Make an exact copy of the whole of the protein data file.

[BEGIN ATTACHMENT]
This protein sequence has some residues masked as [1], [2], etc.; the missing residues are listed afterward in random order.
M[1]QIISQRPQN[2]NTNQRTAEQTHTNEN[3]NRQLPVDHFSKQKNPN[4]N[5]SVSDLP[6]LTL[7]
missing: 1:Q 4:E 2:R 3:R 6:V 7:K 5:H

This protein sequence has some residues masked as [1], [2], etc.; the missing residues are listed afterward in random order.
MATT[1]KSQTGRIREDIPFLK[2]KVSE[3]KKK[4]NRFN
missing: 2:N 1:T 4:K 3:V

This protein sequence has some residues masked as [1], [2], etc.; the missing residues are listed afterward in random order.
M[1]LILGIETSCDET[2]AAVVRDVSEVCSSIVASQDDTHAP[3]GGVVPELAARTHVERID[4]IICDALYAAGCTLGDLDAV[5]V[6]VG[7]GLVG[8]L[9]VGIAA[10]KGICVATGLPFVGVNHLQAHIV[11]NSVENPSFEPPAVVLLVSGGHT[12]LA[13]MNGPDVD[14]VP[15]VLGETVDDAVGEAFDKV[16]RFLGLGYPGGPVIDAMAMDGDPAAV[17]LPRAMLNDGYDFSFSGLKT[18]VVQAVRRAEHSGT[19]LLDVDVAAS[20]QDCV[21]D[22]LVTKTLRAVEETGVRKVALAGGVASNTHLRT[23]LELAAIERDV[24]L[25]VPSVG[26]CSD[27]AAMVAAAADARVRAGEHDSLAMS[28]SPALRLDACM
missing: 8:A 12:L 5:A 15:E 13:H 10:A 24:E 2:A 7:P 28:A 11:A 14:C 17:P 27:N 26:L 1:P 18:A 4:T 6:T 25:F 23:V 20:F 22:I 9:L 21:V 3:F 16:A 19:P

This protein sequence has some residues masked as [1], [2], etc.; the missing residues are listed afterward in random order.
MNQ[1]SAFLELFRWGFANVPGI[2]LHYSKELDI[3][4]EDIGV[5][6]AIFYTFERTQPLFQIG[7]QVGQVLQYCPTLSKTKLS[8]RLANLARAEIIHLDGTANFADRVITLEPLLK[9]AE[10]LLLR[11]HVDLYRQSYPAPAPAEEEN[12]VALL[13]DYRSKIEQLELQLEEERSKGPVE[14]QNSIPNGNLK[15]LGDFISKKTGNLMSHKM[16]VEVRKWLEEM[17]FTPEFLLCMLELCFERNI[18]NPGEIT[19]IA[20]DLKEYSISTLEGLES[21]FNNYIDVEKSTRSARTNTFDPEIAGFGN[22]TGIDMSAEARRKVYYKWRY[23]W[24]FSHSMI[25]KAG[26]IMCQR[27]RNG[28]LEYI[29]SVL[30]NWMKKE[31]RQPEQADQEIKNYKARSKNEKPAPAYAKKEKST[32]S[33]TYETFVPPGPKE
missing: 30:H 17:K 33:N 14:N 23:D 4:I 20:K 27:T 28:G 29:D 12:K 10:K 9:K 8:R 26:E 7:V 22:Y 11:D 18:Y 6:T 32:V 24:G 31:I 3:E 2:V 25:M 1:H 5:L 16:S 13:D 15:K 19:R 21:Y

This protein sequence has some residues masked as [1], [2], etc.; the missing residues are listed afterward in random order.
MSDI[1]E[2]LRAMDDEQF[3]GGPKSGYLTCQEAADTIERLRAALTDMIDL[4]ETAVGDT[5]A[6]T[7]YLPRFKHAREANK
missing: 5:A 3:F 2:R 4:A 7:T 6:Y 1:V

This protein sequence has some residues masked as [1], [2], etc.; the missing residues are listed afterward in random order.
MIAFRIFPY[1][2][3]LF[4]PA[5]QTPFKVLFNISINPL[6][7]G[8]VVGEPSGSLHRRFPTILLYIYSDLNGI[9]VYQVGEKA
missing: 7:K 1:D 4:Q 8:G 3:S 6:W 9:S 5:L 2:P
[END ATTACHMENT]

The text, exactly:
This protein sequence has some residues masked as [1], [2], etc.; the missing residues are listed afterward in random order.
M[1]QIISQRPQN[2]NTNQRTAEQTHTNEN[3]NRQLPVDHFSKQKNPN[4]N[5]SVSDLP[6]LTL[7]
missing: 1:Q 4:E 2:R 3:R 6:V 7:K 5:H

This protein sequence has some residues masked as [1], [2], etc.; the missing residues are listed afterward in random order.
MATT[1]KSQTGRIREDIPFLK[2]KVSE[3]KKK[4]NRFN
missing: 2:N 1:T 4:K 3:V

This protein sequence has some residues masked as [1], [2], etc.; the missing residues are listed afterward in random order.
M[1]LILGIETSCDET[2]AAVVRDVSEVCSSIVASQDDTHAP[3]GGVVPELAARTHVERID[4]IICDALYAAGCTLGDLDAV[5]V[6]VG[7]GLVG[8]L[9]VGIAA[10]KGICVATGLPFVGVNHLQAHIV[11]NSVENPSFEPPAVVLLVSGGHT[12]LA[13]MNGPDVD[14]VP[15]VLGETVDDAVGEAFDKV[16]RFLGLGYPGGPVIDAMAMDGDPAAV[17]LPRAMLNDGYDFSFSGLKT[18]VVQAVRRAEHSGT[19]LLDVDVAAS[20]QDCV[21]D[22]LVTKTLRAVEETGVRKVALAGGVASNTHLRT[23]LELAAIERDV[24]L[25]VPSVG[26]CSD[27]AAMVAAAADARVRAGEHDSLAMS[28]SPALRLDACM
missing: 8:A 12:L 5:A 15:E 13:H 10:A 24:E 2:A 7:P 28:A 11:A 14:C 17:P 27:N 26:L 1:P 18:A 4:T 6:T 25:F 23:V 20:F 22:I 9:L 21:V 3:F 16:A 19:P

This protein sequence has some residues masked as [1], [2], etc.; the missing residues are listed afterward in random order.
MNQ[1]SAFLELFRWGFANVPGI[2]LHYSKELDI[3][4]EDIGV[5][6]AIFYTFERTQPLFQIG[7]QVGQVLQYCPTLSKTKLS[8]RLANLARAEIIHLDGTANFADRVITLEPLLK[9]AE[10]LLLR[11]HVDLYRQSYPAPAPAEEEN[12]VALL[13]DYRSKIEQLELQLEEERSKGPVE[14]QNSIPNGNLK[15]LGDFISKKTGNLMSHKM[16]VEVRKWLEEM[17]FTPEFLLCMLELCFERNI[18]NPGEIT[19]IA[20]DLKEYSISTLEGLES[21]FNNYIDVEKSTRSARTNTFDPEIAGFGN[22]TGIDMSAEARRKVYYKWRY[23]W[24]FSHSMI[25]KAG[26]IMCQR[27]RNG[28]LEYI[29]SVL[30]NWMKKE[31]RQPEQADQEIKNYKARSKNEKPAPAYAKKEKST[32]S[33]TYETFVPPGPKE
missing: 30:H 17:K 33:N 14:N 23:D 4:I 20:K 27:T 28:G 29:D 12:K 10:K 9:K 8:R 26:E 7:V 22:Y 11:D 18:Y 6:T 32:V 24:G 31:I 3:E 2:V 25:M 1:H 5:L 16:S 13:D 15:K 19:R 21:Y

This protein sequence has some residues masked as [1], [2], etc.; the missing residues are listed afterward in random order.
MSDI[1]E[2]LRAMDDEQF[3]GGPKSGYLTCQEAADTIERLRAALTDMIDL[4]ETAVGDT[5]A[6]T[7]YLPRFKHAREANK
missing: 5:A 3:F 2:R 4:A 7:T 6:Y 1:V

This protein sequence has some residues masked as [1], [2], etc.; the missing residues are listed afterward in random order.
MIAFRIFPY[1][2][3]LF[4]PA[5]QTPFKVLFNISINPL[6][7]G[8]VVGEPSGSLHRRFPTILLYIYSDLNGI[9]VYQVGEKA
missing: 7:K 1:D 4:Q 8:G 3:S 6:W 9:S 5:L 2:P